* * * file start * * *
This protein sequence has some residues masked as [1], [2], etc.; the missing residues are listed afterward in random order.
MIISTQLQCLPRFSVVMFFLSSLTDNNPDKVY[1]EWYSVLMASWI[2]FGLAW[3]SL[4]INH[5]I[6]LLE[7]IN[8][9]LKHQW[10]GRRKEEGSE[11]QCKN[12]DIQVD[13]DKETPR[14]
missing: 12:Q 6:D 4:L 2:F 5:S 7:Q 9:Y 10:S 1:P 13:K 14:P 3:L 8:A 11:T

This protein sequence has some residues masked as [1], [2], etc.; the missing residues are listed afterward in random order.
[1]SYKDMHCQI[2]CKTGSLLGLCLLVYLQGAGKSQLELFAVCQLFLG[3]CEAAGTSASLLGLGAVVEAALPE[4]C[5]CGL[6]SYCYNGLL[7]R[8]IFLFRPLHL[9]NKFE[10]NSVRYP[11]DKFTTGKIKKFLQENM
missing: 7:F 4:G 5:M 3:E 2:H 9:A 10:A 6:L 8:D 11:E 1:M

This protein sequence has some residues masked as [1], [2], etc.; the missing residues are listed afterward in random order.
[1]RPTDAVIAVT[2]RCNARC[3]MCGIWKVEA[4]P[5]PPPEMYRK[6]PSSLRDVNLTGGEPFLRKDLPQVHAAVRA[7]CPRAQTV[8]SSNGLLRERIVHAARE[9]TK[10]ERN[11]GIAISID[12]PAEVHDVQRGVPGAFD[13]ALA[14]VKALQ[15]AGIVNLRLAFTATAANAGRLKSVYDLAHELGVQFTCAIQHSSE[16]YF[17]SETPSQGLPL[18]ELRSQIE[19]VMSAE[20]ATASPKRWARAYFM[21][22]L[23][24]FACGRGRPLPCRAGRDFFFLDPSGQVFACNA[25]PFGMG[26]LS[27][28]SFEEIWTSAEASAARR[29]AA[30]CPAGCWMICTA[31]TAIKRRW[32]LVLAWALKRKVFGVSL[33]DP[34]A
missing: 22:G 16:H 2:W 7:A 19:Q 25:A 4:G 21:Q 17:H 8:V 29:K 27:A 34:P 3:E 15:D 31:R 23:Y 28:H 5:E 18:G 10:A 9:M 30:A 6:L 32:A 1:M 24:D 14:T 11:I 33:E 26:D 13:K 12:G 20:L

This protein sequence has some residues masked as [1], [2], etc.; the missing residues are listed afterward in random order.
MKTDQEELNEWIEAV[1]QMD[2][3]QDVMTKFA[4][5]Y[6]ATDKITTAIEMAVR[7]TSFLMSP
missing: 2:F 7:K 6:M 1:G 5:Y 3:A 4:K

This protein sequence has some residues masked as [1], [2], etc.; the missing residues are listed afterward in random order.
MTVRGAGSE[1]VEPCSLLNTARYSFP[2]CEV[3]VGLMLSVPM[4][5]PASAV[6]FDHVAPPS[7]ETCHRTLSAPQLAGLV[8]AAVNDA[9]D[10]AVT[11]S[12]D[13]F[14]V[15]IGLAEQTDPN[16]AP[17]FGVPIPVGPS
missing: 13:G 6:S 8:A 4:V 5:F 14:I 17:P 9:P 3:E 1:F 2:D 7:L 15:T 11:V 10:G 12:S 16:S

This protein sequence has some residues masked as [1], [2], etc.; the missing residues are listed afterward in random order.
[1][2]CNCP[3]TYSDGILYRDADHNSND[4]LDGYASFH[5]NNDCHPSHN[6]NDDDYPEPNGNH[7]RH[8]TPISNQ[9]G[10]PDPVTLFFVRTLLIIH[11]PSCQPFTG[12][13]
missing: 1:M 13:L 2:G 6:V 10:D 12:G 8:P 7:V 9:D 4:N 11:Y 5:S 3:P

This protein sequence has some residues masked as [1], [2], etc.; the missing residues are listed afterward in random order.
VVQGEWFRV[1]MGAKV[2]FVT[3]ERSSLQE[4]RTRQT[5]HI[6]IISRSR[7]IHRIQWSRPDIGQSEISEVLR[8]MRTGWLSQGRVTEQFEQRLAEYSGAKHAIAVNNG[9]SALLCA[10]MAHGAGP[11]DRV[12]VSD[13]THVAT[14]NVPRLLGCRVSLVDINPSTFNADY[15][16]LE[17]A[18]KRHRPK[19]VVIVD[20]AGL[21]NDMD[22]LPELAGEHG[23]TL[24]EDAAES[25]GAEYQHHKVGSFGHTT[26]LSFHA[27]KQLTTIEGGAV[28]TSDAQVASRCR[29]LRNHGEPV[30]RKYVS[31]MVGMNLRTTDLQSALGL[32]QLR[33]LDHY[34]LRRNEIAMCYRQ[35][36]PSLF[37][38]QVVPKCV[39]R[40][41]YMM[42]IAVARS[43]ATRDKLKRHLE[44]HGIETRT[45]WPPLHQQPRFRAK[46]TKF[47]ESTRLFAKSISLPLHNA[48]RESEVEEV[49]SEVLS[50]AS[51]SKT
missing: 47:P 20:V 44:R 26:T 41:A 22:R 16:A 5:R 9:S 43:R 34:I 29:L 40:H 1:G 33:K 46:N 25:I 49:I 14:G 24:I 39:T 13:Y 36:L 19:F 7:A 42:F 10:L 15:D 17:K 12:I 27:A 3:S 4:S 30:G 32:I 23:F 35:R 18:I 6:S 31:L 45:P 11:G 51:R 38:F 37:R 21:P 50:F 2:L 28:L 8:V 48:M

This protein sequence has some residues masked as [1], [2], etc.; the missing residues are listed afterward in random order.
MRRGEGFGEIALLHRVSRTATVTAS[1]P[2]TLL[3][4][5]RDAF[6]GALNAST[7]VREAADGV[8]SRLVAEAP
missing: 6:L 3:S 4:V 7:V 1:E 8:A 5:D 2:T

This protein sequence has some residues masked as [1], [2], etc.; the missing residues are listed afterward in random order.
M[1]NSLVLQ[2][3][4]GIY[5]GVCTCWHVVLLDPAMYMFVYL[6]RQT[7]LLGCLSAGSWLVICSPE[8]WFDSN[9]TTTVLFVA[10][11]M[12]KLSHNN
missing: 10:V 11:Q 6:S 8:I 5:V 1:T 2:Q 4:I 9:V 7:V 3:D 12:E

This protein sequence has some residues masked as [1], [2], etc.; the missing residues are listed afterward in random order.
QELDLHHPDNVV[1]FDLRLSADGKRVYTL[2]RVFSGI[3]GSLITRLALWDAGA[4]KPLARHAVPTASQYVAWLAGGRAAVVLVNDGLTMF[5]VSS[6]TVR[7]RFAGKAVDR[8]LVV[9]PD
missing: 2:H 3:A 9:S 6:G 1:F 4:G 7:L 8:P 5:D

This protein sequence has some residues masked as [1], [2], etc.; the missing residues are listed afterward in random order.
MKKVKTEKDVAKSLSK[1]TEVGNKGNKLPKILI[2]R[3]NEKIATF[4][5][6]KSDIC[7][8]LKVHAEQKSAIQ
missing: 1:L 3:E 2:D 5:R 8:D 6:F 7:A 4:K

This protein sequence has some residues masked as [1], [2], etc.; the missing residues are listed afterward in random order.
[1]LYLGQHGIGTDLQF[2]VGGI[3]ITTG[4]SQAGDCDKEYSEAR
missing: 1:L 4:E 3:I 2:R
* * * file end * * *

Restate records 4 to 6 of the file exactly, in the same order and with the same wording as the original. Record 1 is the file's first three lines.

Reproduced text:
This protein sequence has some residues masked as [1], [2], etc.; the missing residues are listed afterward in random order.
MKTDQEELNEWIEAV[1]QMD[2][3]QDVMTKFA[4][5]Y[6]ATDKITTAIEMAVR[7]TSFLMSP
missing: 2:F 7:K 6:M 1:G 5:Y 3:A 4:K

This protein sequence has some residues masked as [1], [2], etc.; the missing residues are listed afterward in random order.
MTVRGAGSE[1]VEPCSLLNTARYSFP[2]CEV[3]VGLMLSVPM[4][5]PASAV[6]FDHVAPPS[7]ETCHRTLSAPQLAGLV[8]AAVNDA[9]D[10]AVT[11]S[12]D[13]F[14]V[15]IGLAEQTDPN[16]AP[17]FGVPIPVGPS
missing: 13:G 6:S 8:A 4:V 5:F 14:I 17:P 9:P 3:E 1:F 2:D 7:L 15:T 11:V 10:G 12:S 16:S

This protein sequence has some residues masked as [1], [2], etc.; the missing residues are listed afterward in random order.
[1][2]CNCP[3]TYSDGILYRDADHNSND[4]LDGYASFH[5]NNDCHPSHN[6]NDDDYPEPNGNH[7]RH[8]TPISNQ[9]G[10]PDPVTLFFVRTLLIIH[11]PSCQPFTG[12][13]
missing: 1:M 13:L 2:G 6:V 10:D 12:G 8:P 7:V 9:D 4:N 11:Y 5:S 3:P